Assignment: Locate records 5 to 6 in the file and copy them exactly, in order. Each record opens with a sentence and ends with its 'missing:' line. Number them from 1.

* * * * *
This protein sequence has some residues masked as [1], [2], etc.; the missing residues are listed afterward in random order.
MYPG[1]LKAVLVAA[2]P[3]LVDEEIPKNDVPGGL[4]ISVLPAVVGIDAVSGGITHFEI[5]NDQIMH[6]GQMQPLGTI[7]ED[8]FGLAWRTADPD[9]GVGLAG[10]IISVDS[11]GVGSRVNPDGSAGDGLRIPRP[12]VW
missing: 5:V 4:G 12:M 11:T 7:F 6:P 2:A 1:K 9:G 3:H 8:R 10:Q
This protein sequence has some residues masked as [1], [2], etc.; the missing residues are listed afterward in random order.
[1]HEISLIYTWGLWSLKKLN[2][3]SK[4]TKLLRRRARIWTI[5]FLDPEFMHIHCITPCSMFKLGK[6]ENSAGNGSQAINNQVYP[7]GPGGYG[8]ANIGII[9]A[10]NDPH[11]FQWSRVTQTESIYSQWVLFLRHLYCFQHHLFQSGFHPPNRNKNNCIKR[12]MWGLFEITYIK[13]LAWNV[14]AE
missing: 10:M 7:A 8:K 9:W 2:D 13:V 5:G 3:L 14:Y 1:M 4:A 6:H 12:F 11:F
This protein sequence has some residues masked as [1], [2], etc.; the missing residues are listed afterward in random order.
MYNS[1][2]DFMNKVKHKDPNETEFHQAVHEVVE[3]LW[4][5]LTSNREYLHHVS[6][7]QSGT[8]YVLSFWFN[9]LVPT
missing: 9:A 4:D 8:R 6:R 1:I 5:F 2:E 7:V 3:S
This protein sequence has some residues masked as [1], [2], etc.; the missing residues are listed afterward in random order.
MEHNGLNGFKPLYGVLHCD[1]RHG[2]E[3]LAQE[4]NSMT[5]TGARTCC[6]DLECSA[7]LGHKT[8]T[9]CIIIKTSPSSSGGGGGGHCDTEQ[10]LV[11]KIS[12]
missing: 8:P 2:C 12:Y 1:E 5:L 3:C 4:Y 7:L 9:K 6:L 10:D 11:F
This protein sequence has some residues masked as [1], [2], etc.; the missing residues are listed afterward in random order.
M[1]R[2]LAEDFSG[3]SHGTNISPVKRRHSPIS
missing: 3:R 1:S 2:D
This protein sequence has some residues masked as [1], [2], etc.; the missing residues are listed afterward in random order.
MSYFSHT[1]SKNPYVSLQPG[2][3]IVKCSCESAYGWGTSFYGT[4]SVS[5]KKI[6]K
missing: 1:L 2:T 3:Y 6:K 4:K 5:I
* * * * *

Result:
This protein sequence has some residues masked as [1], [2], etc.; the missing residues are listed afterward in random order.
M[1]R[2]LAEDFSG[3]SHGTNISPVKRRHSPIS
missing: 3:R 1:S 2:D
This protein sequence has some residues masked as [1], [2], etc.; the missing residues are listed afterward in random order.
MSYFSHT[1]SKNPYVSLQPG[2][3]IVKCSCESAYGWGTSFYGT[4]SVS[5]KKI[6]K
missing: 1:L 2:T 3:Y 6:K 4:K 5:I